Clean Wisconsin case study: Finding policy success in Wisconsin’s difficult political climate

How can advocates continue to advance change in the face of a divided, politicized state government? It’s a key question for environmental policy advocates in Wisconsin as we take on the urgent climate crisis. But you need only look to the Milwaukee area to see that change is not only possible, it’s happening. Over the last four years, Clean Wisconsin has partnered with state and local leaders to create a promising new strategy that combines local lawmaking with state oversight to achieve lasting regional impact.

In 2017, our Milwaukee team began working with the Milwaukee Metropolitan Sewerage District (MMSD) to encourage municipalities to embrace green infrastructure practices, like building bioswales around parking lots and streets to capture polluted storm runoff, using permeable pavers in parking areas, and installing rain gardens, cisterns, rain barrels and green roofs. But getting the dozens of towns and cities across MMSD’s service area to implement green infrastructure was a tall order—it meant changing local codes and ordinances.  

Our Milwaukee Program Director, Pamela Ritger de la Rosa, and Water Resources Specialist, Ezra Meyer, began meeting with staff from local municipalities to talk about the importance of green infrastructure to help mitigate flooding and reduce water pollution to local waterways. Staff from local municipalities were receptive, but progress on adopting code and ordinance changes was slow. As discussions continued, Pam and Ezra learned about the challenges municipalities were facing in meeting new Total Maximum Daily Load (TMDL) water pollutant limits required by the federal Clean Water Act. Listening carefully to their concerns and constraints, they realized municipalities needed smart, cost-effective options to make progress on new TMDL goals, as well as more motivation to implement code and ordinance changes that would support green infrastructure in their communities.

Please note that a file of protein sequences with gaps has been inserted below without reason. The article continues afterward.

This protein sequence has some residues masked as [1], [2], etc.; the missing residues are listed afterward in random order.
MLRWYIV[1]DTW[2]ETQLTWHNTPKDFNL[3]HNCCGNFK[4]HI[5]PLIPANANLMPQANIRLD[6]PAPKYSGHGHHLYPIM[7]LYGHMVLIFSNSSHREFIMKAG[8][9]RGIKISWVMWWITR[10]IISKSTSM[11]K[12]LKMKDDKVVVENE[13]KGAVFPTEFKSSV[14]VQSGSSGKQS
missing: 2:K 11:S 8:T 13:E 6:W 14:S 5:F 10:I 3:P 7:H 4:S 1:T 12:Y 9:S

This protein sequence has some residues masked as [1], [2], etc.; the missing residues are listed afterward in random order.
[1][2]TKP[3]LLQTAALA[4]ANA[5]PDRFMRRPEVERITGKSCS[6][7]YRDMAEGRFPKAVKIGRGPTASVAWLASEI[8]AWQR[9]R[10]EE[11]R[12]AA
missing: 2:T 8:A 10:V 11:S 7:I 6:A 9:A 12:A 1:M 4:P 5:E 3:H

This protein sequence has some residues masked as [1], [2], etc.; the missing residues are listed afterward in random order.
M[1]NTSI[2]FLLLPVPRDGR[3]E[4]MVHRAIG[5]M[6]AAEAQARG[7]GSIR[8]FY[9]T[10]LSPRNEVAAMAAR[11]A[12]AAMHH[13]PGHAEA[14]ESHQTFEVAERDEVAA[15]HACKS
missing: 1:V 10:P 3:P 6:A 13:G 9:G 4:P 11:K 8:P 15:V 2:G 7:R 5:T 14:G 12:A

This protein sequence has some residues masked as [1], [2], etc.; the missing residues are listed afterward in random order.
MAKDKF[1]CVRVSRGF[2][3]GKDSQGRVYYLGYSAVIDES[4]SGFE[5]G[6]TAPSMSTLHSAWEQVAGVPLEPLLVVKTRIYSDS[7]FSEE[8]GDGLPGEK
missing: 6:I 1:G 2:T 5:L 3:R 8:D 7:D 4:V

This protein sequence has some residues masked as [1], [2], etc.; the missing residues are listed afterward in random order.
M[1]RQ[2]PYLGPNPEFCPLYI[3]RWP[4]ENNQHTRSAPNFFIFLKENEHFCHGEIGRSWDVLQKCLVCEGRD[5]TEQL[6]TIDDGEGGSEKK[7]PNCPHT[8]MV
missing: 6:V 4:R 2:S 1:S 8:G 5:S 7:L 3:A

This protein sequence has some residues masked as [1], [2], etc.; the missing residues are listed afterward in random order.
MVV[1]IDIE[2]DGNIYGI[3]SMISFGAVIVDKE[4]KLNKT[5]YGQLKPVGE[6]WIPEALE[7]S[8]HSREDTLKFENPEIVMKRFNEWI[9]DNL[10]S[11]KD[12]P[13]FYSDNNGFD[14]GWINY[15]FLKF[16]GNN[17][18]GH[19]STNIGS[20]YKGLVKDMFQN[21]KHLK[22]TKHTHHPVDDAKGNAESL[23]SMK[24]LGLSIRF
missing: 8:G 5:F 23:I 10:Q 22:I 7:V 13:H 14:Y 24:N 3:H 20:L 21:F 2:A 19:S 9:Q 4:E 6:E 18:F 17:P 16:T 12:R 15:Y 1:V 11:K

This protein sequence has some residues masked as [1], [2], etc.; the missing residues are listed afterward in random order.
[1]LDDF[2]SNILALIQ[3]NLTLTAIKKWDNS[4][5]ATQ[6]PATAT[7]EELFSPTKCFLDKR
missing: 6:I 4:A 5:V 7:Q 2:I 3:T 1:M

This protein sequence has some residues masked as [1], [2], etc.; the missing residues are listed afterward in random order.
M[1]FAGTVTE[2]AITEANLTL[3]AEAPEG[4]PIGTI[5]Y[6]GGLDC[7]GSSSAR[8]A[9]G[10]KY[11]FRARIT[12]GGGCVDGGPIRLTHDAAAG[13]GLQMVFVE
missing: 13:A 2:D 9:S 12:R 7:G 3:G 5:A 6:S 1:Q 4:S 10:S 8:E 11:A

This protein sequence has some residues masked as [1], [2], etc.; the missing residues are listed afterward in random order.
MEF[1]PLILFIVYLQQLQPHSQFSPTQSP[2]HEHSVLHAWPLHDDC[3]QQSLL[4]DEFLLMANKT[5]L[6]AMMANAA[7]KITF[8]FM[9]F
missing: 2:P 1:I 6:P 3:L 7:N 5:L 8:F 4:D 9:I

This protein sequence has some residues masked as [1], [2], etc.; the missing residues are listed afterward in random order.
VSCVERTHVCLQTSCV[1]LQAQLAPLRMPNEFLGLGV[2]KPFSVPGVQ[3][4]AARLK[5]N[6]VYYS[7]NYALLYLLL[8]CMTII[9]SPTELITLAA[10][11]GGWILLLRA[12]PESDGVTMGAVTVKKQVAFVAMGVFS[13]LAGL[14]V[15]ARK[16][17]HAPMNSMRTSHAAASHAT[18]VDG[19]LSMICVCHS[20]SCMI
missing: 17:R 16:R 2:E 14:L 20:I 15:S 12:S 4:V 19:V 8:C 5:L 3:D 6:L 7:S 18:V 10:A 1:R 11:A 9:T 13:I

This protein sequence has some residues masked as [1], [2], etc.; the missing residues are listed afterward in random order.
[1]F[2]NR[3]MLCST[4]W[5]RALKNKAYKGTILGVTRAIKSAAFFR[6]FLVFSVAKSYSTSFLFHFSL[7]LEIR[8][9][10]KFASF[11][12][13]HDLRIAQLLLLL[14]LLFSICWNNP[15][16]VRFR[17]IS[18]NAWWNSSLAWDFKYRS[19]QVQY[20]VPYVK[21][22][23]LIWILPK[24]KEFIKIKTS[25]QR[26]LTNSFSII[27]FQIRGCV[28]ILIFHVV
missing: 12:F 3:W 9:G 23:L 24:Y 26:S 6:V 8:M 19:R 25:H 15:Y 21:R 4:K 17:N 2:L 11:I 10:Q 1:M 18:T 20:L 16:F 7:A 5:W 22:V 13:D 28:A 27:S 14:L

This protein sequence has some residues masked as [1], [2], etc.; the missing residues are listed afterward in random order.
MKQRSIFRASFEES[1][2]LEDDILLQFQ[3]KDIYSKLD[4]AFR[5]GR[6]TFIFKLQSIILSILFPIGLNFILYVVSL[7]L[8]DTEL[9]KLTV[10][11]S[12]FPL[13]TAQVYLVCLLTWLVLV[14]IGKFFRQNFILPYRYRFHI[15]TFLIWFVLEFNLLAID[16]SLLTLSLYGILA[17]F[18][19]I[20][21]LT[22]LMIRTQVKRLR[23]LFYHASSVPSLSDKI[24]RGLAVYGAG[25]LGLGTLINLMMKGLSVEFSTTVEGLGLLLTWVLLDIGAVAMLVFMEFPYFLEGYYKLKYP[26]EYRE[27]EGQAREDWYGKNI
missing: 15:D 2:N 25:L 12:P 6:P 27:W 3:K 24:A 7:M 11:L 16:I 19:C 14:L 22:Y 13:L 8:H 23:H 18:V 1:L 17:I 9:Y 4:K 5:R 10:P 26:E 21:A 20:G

Around this same time, these municipalities were coming up on the expiration of their Municipal Separate Storm Sewer System (MS4) permits to limit stormwater pollution.  Their next MS4 permits from the Wisconsin Department of Natural Resources (DNR) would need to include tangible, measurable actions to advance their progress towards reducing stormwater pollution, as required by the new TMDL limits. 

Clean Wisconsin seized the opportunity.  Pam convened meetings with DNR staff and municipal stormwater engineers and showed them how green infrastructure could go a long way towards capturing many pollutants that would otherwise flow into storm sewers and local waterways.  Pam convinced DNR staff to treat the adoption and enforcement of recommended changes to local laws as an important step towards reducing pollutant loads for the MS4 permit.  More green infrastructure equals less stormwater-runoff pollution! 

Pam then went back to the local government leaders she started with—sharing the new DNR policy along with information about other potential benefits .  Over the next six months, Clean Wisconsin and Southeastern Wisconsin Watersheds Trust (“Sweet Water”) drafted comprehensive memoranda to ten municipalities carefully explaining these benefits.

The following year DNR took the next logical step and began requiring the ten municipalities within the Menomonee River Watershed-Based MS4 Permit group to enable green-infrastructure provisions in their codes and ordinances in order to comply with their permit.  More recently, DNR required another bundle of towns—the North Shore MS4 Permit group—to do the same, bringing the total number of municipalities to 17. 

Clean Wisconsin is proud to have innovated this new approach to regional policymaking.  In the years to come, Pam, Ezra and other water experts will work to expand these critical protections to scores of new local governments.